“An issue has been discovered in GitLab EE affecting all versions starting from 13.12 before 16.2.7, all versions starting from 16.3 before 16.3.4. It was possible for an attacker to run pipeline jobs as an arbitrary user via scheduled security scan policies. This was a bypass of [CVE-2023-3932] showing additional impact.” reads the advisory.

An attacker can exploit this vulnerability to access sensitive information or use the elevated permissions of the impersonated user to access or modify source code, or run arbitrary code on the system.

The company addressed the vulnerability with the release of 16.3.4 for Community Edition and 16.2.7 for Enterprise Edition.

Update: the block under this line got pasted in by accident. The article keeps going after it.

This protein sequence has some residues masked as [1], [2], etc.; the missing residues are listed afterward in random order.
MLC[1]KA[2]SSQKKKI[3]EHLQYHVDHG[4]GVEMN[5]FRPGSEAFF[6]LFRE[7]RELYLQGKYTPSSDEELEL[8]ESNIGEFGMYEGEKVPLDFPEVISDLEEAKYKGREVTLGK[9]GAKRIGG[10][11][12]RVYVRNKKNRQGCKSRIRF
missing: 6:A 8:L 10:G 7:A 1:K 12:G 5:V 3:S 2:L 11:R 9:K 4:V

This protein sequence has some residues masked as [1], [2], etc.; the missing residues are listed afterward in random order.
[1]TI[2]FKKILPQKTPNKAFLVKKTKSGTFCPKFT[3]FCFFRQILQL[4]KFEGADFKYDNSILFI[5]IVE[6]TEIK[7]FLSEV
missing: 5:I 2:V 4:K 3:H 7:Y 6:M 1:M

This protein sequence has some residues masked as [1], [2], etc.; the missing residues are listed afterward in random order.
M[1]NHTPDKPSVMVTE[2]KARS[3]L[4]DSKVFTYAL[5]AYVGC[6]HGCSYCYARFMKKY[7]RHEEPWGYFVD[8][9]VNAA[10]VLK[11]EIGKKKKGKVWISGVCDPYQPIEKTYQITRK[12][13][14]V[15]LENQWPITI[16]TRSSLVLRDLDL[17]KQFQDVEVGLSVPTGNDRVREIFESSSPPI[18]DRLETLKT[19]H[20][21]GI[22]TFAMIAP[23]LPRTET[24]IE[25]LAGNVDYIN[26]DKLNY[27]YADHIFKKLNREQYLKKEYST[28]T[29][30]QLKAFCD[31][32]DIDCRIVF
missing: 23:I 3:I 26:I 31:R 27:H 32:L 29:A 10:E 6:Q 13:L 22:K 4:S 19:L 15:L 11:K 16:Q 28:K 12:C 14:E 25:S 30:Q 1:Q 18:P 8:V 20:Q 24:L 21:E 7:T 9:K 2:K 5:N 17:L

The vulnerability was reported by the security researcher Johan Carlsson (aka joaxcar) through the GitLab HackerOne bug bounty program.

Carlsson explained that it took about two years and more than 100 written reports before its submission was accepted.

To reduce the risk of exploiting the vulnerability, researchers advise users who operate a GitLab instance with a version earlier than 16.2 to refrain from enabling both the ‘Direct Transfers’ and ‘Security Policies’ features concurrently.

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Pierluigi Paganini

(SecurityAffairs – hacking, GitLab)